That is one of the wonderful things about zeppoles. The simple fresh ingredients of zeppole can be transformed into an array of interpretations depending on the country and even the region in Italy.
One thing we can all agree on – zeppole are much loved by Italians, Italian-Americans, Americans, and people all over the globe.
Italian Variations of Zeppole
A little internet sleuthing resulted in several websites that provided these great variations of zeppole from different locations in Italy. Thanks to Arte Cibo and Gran Caffè Gambrinus for the zeppole examples.
- Salento: Region of Apulia in Southern Italy. Originally the zeppole were deep-fried in lard. They are now fried in olive oil.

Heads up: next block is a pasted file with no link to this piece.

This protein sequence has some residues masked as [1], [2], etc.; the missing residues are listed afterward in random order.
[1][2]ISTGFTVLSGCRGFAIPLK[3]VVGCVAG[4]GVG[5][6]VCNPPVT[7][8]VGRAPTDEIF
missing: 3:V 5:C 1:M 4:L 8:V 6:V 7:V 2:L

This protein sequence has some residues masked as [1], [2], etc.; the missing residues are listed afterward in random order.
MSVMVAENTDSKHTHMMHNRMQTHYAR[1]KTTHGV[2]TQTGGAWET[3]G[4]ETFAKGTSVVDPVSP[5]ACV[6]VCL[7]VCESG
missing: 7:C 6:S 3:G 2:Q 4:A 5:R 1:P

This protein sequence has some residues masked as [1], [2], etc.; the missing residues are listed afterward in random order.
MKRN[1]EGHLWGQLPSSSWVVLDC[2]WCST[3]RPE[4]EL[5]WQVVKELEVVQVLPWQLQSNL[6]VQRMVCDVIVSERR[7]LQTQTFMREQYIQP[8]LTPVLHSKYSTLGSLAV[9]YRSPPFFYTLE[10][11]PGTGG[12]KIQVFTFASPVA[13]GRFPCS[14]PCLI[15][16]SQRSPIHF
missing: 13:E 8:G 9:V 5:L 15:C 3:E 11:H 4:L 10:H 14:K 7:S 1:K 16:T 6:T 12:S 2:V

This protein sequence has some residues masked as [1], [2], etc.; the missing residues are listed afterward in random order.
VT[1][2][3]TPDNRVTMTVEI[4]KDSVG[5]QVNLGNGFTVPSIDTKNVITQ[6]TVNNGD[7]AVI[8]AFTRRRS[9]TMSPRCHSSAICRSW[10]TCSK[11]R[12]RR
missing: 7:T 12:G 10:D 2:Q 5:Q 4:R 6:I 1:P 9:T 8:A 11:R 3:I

- Apulia: Region of Puglia in the heel of Italy’s boot. They make a lighter, oven-baked version of a zeppole.
- Sicily: Largest Mediterranean island. Zeppole are dough balls made with rice flowers and deep-fried. They are then glazed with orange blossom honey or covered in powdered sugar.
- Calabria: Region in southwest Italy. Their zeppole are served as Christmas cakes. They are potato-based dough, filled with ricotta cheese, sugar, cinnamon, and lemon. A savory version with anchovy or a sweeter option with sultana, a white oval seedless grape, is served on New Year’s Eve and New Year’s Day.
- Naples: Regional capital of Campania. While zeppoles are often associated with St. Joseph’s Day celebrations, they are available year-round, especially in smaller sizes, in Naples.
- Itrana: Province of Latina in Central Italy. In Itrana, they cover zeppole with honey instead of sugar.
- Teramo: Region of Abruzzo. The zeppole in Teramo is more like a large cream puff. They are filled with white custard with a sour cherry added on top.